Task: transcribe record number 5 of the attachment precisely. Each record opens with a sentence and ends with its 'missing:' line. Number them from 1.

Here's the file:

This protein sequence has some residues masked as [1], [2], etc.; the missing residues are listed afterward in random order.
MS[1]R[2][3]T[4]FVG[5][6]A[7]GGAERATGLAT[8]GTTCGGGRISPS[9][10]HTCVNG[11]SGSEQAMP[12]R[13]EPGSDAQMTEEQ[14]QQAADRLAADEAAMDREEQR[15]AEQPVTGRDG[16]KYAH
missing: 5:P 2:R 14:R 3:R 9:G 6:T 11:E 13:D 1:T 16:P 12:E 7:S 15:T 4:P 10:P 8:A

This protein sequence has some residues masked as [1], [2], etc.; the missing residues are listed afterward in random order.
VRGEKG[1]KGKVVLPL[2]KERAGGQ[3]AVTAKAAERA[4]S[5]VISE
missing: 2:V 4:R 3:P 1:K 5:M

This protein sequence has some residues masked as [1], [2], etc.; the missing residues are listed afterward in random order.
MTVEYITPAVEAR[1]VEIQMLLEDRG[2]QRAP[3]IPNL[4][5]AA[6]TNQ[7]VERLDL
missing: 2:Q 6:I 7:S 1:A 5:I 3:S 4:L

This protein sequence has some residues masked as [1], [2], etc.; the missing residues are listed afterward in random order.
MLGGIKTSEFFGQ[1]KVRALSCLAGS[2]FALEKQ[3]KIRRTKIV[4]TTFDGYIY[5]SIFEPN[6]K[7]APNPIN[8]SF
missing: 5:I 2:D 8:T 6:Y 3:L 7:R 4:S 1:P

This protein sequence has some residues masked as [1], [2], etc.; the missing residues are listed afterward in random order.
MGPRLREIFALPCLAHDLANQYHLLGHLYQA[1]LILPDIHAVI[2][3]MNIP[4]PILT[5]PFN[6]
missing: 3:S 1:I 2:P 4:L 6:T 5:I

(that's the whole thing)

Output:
This protein sequence has some residues masked as [1], [2], etc.; the missing residues are listed afterward in random order.
MGPRLREIFALPCLAHDLANQYHLLGHLYQA[1]LILPDIHAVI[2][3]MNIP[4]PILT[5]PFN[6]
missing: 3:S 1:I 2:P 4:L 6:T 5:I